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SlashNext, which helps businesses counter cyberattacks, today announced new funding of $9 million. The round was led by Norwest Venture Partners and Wing Venture Capital.

The Pleasanton, California-based startup provides a cloud-based program that uses machine learning to stop malware and socially engineered attacks that spread through social media, email, and messaging apps. “Some of the most significant breaches in modern times have started through hard to detect social engineering attacks,” said SlashNext’s founder and CEO Atif Mushtaq in a statement. “Just think about the latest DNC hack where Russian threat actors compromised John Podesta’s email account by simply providing a phishing link to a fake Gmail login page.“

SlashNext provides a cloud-based device that connects to an appliance and passively monitors internet traffic flowing in and out of the organization. The service, along with the hardware, is billed on an annual or three-year subscription.

Mushtaq says that SlashNext’s network-based approach can protect a range of network devices, including laptops, iOS devices, Internet of Things (IoT) devices, smart TVs, printers, medical devices, and supervisory control and data acquisition (SCADA) systems.


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SlashNext’s customers include Nevro, a medical device maker; Centrify, a secure identity provider; and Aryaka, a software-defined WAN provider. The startup also claims investment banks, semiconductor companies, military contractors, mortgage processors, and specialty chemical companies as customers.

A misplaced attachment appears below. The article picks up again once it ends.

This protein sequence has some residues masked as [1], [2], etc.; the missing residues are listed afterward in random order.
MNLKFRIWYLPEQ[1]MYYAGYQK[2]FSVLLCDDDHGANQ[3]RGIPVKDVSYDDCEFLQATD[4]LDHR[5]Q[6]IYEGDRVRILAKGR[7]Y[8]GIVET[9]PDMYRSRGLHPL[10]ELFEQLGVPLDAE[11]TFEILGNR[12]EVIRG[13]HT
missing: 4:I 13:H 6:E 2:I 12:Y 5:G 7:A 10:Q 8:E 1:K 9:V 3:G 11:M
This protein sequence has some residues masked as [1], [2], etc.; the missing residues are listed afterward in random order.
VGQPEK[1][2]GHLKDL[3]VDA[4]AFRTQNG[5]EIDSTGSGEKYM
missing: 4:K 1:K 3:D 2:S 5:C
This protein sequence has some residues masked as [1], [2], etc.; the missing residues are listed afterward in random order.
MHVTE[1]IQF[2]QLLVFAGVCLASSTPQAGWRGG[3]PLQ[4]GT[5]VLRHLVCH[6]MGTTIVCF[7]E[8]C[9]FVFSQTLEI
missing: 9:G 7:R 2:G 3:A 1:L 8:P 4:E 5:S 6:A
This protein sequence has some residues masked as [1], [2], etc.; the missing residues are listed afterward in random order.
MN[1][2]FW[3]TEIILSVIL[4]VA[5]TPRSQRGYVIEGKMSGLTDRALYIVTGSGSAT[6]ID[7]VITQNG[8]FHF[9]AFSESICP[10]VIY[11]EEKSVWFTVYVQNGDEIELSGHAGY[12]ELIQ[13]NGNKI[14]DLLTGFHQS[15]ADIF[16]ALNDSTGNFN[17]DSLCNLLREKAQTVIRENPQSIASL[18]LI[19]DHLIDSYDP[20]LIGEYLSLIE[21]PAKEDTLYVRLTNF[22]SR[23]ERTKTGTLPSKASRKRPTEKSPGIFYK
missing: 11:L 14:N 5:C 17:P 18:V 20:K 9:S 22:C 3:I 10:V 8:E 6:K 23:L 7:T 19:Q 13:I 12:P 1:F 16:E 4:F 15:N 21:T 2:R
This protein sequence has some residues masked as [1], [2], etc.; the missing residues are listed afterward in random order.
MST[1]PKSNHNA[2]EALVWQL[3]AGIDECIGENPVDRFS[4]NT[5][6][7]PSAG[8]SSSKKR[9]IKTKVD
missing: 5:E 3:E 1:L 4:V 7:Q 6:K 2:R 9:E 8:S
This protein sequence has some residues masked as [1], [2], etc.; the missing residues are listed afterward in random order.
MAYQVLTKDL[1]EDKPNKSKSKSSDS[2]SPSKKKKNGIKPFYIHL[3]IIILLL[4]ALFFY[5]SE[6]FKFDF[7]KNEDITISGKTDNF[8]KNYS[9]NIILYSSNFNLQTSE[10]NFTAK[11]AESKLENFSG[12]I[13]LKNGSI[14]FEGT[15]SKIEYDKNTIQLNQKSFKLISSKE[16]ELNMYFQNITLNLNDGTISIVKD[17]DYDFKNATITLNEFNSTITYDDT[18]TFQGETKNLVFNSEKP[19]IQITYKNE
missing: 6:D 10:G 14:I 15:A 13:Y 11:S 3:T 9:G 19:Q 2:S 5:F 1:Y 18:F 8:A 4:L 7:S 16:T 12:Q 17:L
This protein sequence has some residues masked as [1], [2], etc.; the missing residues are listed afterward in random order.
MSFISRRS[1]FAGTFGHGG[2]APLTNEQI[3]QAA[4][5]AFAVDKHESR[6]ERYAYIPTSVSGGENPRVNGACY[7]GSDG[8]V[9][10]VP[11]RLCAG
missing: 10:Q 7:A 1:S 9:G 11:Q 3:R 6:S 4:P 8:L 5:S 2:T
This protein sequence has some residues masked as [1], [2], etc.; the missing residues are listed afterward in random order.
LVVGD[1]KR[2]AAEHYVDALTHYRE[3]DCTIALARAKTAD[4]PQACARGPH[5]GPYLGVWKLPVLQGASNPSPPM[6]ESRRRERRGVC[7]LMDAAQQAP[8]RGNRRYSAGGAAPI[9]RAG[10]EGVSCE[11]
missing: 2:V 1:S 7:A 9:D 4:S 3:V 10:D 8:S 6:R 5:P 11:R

Mushtaq considers Cyphort and Cisco’s Sourcefire as direct competitors but argues that SlashNext takes a different approach to detection, namely its progressive learning.

“The last two years have seen a rapid rise in social engineering attacks that do not rely on malware or exploits to penetrate an organization,” he wrote in an email to VentureBeat. “This shift in attack vector often relies on the victim’s trust of a known brand.  For example, a user may easily be convinced to click on an update to Adobe’s Flash player because of his inherent trust of Adobe’s brand.  What makes these attacks particularly difficult to detect and block is that they are not bound by a fixed set of behaviors and thus cannot be identified by a simple signature or static set of if-then-else sandbox rules.”

SlashNext has raised a total of $10 million to date and will use today’s cash injection to grow sales and develop subsequent products. Founded in 2014, the startup currently has 33 employees.

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